Don’t get ailments above your station!

There were many places in the Guards Depot that most recruits hoped to avoid. Top of that list was the Guardroom and a very close second was the Caterham Depot Hospital.

For one thing, something really had to go wrong with you before admission to its hygienic and antiseptic atmosphere was granted.

The ones that pretend!

Chancers (the bluffers) had no chance …………. No chance at all!

Despite, or perhaps because of its strict policy of NIL-TOLERANCE towards those malingerers, the hospital was a rich source of Depot anecdotes. This one first appeared in the Household Division Magazine, it may contain some not-so-poetic licence!

On entering the hospital, one was immediately impressed by the orderliness and precision of the ward. The reflection of the 40-watt bulb glistened on the highly polished floor.

Physiotherapy had not been introduced t the Guards Depot and the treatment for strained back muscles, arms or legs was ten minutes on the ‘bumper’, a heavy weight covered with bristles fixed to a six-foot pole, which the patient undergoing treatment pushed and pulled up and down the floor to achieve a high degree of shine.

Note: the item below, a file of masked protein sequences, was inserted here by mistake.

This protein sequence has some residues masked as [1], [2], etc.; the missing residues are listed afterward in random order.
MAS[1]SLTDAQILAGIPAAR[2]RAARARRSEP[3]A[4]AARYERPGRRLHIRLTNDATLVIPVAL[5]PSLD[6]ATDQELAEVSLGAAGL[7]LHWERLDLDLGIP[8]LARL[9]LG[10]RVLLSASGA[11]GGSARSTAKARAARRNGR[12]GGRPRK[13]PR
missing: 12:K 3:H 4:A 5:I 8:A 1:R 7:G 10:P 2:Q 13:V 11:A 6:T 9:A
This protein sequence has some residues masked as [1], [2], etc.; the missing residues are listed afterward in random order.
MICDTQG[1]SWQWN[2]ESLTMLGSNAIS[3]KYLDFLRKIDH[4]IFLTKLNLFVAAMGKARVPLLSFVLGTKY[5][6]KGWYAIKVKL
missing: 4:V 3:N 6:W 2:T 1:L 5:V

The Bumper!

The blankets on the beds were folded like an envelope, all the beds were in line and a strong smell of carbolic soap and disinfectant filled the air.

A look that could kill a thousand civvy’s!

The highlight of each day was Matron’s rounds. Patients and orderlies experienced a weakening of the anal nervous system when anticipating her arrival.

Instant paralysis occurred when she appeared in the ward doorway. One glance from her, it was said, could draw blood.

She was not the vision of beauty, more like a granite statue, starched from head to foot. Her ample bosom, like the buffers of a Royal Scot, supported three rows of medal ribbons – enough to do justice to any Major General.

Even the dying lay to attention as she approached.

“What’s the matter with you,” she asked Corporal Jan Hooper of the Coldstream Guards.

“Haemorrhoids, Ma’am” Jan replied, thumbs down the seams of his pyjama trousers.

“Haemorrhoids?” she screamed “Haemorrhoids? NO, Corporal, you haven’t got haemorrhoids – only Officers have haemorrhoids, what you’ve got is piles!”

This article is an edited transcript from ‘The Guards and Caterham – a Soldiers Story’.
This book can be purchased on Amazon at the link below

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